The past few weeks have seen a slight easing in retail demand leading to reduced demand from trade buyers.
Many have apportioned the blame for this slow-down on a general lack of confidence in the economy, brought about by a delayed election and the foot and mouth crisis, as well as the impact of the Easter holiday period.
The trade can be all too quick to talk the job down but lower demand can not be wholly attributed to factors such as this. There are seasonal factors at play and many dealers have prepared themselves for this movement.
Some group buyers we have spoken to have been carefully watching their stock levels for the past four weeks; several slowed down their buying activity three to four weeks ago.
This observation has been backed by auction results with conversion rates easing and performance against Cap Clean following the same pattern.
Most people anticipate that business will remain steady rather than buoyant over the next few months. The signs are that, despite the slow-down, we will not see the kind of stalling that characterised last year.
There are, as always, areas of optimism with clean, low mileage cars still in demand. Most diesel engine cars are still performing well if sensibly equipped and coloured and do not have spaceship mileage.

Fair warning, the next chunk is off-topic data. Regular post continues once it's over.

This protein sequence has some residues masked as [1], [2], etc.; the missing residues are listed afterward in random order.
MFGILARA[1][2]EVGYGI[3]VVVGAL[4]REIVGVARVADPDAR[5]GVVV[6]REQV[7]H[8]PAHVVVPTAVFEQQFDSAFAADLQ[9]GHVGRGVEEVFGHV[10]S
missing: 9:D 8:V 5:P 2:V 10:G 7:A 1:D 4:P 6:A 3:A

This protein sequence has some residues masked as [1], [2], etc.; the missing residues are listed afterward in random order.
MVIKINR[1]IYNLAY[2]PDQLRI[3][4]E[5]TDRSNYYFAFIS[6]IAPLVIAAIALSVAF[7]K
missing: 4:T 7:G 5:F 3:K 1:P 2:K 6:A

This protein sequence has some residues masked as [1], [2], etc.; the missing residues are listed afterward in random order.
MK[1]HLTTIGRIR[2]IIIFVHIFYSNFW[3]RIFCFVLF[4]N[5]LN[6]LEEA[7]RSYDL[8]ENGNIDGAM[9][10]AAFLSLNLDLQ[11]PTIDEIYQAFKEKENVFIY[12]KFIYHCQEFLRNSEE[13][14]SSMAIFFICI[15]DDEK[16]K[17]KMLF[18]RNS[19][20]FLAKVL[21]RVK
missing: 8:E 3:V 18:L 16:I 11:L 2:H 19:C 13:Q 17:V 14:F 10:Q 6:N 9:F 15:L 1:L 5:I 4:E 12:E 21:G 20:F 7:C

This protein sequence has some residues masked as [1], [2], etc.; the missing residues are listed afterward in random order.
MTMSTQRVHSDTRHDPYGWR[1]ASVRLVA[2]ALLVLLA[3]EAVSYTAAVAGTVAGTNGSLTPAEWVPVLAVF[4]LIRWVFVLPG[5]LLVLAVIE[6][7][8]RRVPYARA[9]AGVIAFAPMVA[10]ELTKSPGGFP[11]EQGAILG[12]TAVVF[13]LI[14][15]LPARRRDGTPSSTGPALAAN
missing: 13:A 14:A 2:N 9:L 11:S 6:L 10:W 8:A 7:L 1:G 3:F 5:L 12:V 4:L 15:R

People carriers are reasonably well sought after, while the supermini sector is another area of strength.
Many superminis now offer attractive levels of spec and comfort. Combined with their reasonable running costs, they hold strong appeal for the retail punter.
Cars like the Volkswagen Polo, Peugeot 206 and Vauxhall Corsa are doing well and tempting many buyers to move out of the mid-range sector. The values of most of these vehicles have remained steady and look to continue in the same vein in the near future.
The prices of X-plate vehicles, however, are starting to settle down as Y-plates make their presence felt, though they are hitting the used car market in relatively small numbers.
In the executive sector, we are finding that the gap between basic spec, flat coloured manual cars and a good spec equivalent is widening. Retail punters are now accustomed to more equipment as standard, even on the bread and butter family saloons and this is being reflected in the guide values.
Caution must also be exercised when evaluating older part exchanges in the seven to 10 year-old category.
The retail market in this sector is shrinking further as younger, later plate cars seem more affordable and there is a general reluctance by the trade to take on the risk of reconditioning older vehicles to bring them up to retail standard.
This trend is also being reflected in the auction arena with bids on older, less attractive vehicles noticeably absent.
Daren Wiseman is senior editor of Cap Black Book.